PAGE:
In the geography of our life, our core foundation, once seemingly solid and sure, can also erode away, become compromised and no longer be able to hold and support us.  Life as we once knew it can shift, sometimes suddenly as in an earthquake, after an election or after years and years of gentle decline.

In the trajectory of our lives, if we see our core foundations weathered and crumbling, it is with awareness that we have choices. We can fall into the empty abyss and allow the elements to break us down further or we can seek a new path to surer footing where we can once again stand tall on solid ground.

My guest today saw the foundation of her life eroding away and rather than wait for the hillside to collapse sought footing on a path of self-discovery, reflection and inner work that would eventually lead her to a higher, sturdier road to renewal Today she lives in a new landscape with a panoramic view of her vision and purpose in life clearly in her horizon.

Sally is a healer, intuitive, writer, and speaker. She is the founder of Call2Joy and JoyFlow Programs. Her website is www.calltojoy.com.

Click on the link below to listen to her story.

By Roberta Teller

                                                                           

Breaking the Silence of Shame: Jacqueline Grace Hayward’s Story

My guest this past week on KOWS Wise Woman Storytime was actor, director and drama therapist and teacher of improvisational theater, Jacqueline Grace Hayward.  Jacqueline shared her deeply personal story about shame; its impact on her life, and more importantly, how she has healed herself through creativity and sheer determination..  

Shame is the most primitive of emotions and yet it is rarely spoken aloud. Secrecy, silence and judgement fuel its fires.  Left unspoken, shame can fester over a lifetime creating an inner world of inadequacy, unworthiness, dishonor or regret.  It frequently leads to feelings of being flawed, bad and disconnected from our most essential being.  

But this is not a story about victimhood. Instead it is a woman’s journey about finding herself amidst feeling disconnected from her own truth and power.

Carol Gilligan said, “Bringing the experiences of women to full light, although in one sense perfectly straightforward, becomes a radical endeavor.”

Jacqueline Grace Hayward is speaking the unspeakable and breaking her silence. She speaks for the silenced and those guarding their secrets. Her story is truly a radical endeavor and an act of courage.

The link to the audio of the show is below.  If you would like to contact Jacqueline, you can reach her at jqgrace@att.net.

After the show aired I received the following from Jacqueline………She would like to share this with you. 

I had an extraordinary, deep experience after I left you. I went into the longest, deepest shame I have ever been in, and cried for hours. Then woke in the night and went back into it again, aching and sobbing. And I felt like a liar for having just said on the radio that I have almost got this shame thing licked! What was new, though, is that I was crying. I have never experienced shame and tears together before, and I felt as if I was simultaneously experiencing shame and grief.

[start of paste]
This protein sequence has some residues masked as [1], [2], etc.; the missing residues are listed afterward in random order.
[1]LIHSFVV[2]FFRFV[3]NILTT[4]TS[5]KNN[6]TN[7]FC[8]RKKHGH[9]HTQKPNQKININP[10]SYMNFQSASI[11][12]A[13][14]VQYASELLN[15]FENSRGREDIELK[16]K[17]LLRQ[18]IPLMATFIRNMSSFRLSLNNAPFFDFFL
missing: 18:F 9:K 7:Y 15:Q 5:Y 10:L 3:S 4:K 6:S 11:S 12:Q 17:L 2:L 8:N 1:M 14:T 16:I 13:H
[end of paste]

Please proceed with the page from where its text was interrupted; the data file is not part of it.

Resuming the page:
The open door for the shame was my answer to your question about how/ who I am now. My response was a negative, in a sense: that I still have work to do because I do not yet know that I can have the life I want. I felt such huge self-abandonment in that answer because what is moving through me now, as of last winter, is radically transformative. I let go of a life-long persona of being brave (which in my vocabulary is associated with being strong in the face of difficulty, lack, settling for, doing it all myself, the image of small fists raised…) and am practicing courage instead. Courage is soft, open, connected, receptive, self-loving and self-caring, the image of wide-spread arms. Courage, for me, as a woman who knows how to be strong and knows how to give, is opening into generously receiving, allowing myself to honor my heart’s desire and to invite in the experience of safety and ease. 

 

The link to the audio of the show is below.  If you would like to contact Jacqueline, you can reach her at jqgrace@att.net.

By Roberta Teller

Listener discretion advised as it includes some sexual content.

Mary Carouba: Each One Teach One

My guest this past week on Wise woman Storytime , Mary Carouba, had some hard beginnings.  A troubled childhood took her on a path of numbing out, acting out and giving up on life. Bottomed out in her early 20’s, life seemed dismal and hopeless.  Mary didn’t know who she was, had no idea what life might have to offer and truly thought that she would not live a long life.

But life didn’t work out that way.  When Mary entered Delancey Street  her life and her outlook on life would forever be changed. It was there that Mary discovered who really she was – and it wasn’t that numbed out drug addict- but instead a woman with tremendous gifts, a loving and caring heart and someone who understood the power of reaching out and helping others, known in the community as “Each one teach one.”

Today, Mary lives by Delancy Street’s credo. She has infused this philosophy into every aspect of her many careers, her life and  world view.  Whether through her profession as a treatment program coordinator, social worker, consultant, stand-up comic or her speaking engagements, writings,  service and work, Mary is dedicated to helping others,  She is committed to helping others see the endless possibilities for their own lives and through her own example offers hope and possibility for all.

Mary Carouba walks the talk.  “Each one teach one”  is at the heart of who she is and how she lives. Listen to her inspiring story.  There are lessons here for all of us.

By Roberta Teller